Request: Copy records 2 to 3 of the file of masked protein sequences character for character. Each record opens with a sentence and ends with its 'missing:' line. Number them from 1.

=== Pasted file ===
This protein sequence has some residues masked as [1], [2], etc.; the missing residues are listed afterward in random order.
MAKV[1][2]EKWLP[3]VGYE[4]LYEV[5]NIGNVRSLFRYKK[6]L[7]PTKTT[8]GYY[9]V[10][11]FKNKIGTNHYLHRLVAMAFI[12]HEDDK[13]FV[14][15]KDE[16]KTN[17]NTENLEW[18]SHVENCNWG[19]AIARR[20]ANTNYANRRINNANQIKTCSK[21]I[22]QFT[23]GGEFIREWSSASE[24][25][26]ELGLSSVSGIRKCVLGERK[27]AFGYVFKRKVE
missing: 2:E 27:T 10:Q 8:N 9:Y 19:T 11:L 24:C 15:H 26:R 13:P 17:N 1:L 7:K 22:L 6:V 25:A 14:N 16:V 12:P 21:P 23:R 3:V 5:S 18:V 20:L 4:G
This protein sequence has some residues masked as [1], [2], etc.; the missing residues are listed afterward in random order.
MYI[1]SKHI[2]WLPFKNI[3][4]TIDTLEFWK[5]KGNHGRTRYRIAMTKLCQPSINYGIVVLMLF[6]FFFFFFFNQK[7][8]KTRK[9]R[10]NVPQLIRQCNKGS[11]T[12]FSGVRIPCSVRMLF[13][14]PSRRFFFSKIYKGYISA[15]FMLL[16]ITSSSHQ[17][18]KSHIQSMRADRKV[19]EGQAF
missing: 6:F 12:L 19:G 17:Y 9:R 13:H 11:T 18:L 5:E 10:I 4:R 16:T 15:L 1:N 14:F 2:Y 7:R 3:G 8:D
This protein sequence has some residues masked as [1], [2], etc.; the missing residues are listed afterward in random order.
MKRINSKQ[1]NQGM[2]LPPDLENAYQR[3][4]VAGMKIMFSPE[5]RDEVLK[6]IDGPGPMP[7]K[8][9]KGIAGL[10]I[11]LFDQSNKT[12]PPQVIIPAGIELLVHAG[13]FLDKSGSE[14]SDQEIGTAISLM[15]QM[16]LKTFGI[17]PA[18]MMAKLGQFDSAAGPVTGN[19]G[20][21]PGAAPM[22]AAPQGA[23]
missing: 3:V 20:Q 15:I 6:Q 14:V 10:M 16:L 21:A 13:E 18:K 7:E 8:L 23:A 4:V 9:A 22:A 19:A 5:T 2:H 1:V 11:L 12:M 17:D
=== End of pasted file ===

This protein sequence has some residues masked as [1], [2], etc.; the missing residues are listed afterward in random order.
MYI[1]SKHI[2]WLPFKNI[3][4]TIDTLEFWK[5]KGNHGRTRYRIAMTKLCQPSINYGIVVLMLF[6]FFFFFFFNQK[7][8]KTRK[9]R[10]NVPQLIRQCNKGS[11]T[12]FSGVRIPCSVRMLF[13][14]PSRRFFFSKIYKGYISA[15]FMLL[16]ITSSSHQ[17][18]KSHIQSMRADRKV[19]EGQAF
missing: 6:F 12:L 19:G 17:Y 9:R 13:H 11:T 18:L 5:E 10:I 4:R 16:T 15:L 1:N 14:F 2:Y 7:R 3:G 8:D
This protein sequence has some residues masked as [1], [2], etc.; the missing residues are listed afterward in random order.
MKRINSKQ[1]NQGM[2]LPPDLENAYQR[3][4]VAGMKIMFSPE[5]RDEVLK[6]IDGPGPMP[7]K[8][9]KGIAGL[10]I[11]LFDQSNKT[12]PPQVIIPAGIELLVHAG[13]FLDKSGSE[14]SDQEIGTAISLM[15]QM[16]LKTFGI[17]PA[18]MMAKLGQFDSAAGPVTGN[19]G[20][21]PGAAPM[22]AAPQGA[23]
missing: 3:V 20:Q 15:I 6:Q 14:V 10:M 16:L 21:A 13:E 18:K 7:E 8:L 23:A 4:V 9:A 22:A 19:A 5:T 2:H 1:V 11:L 12:M 17:D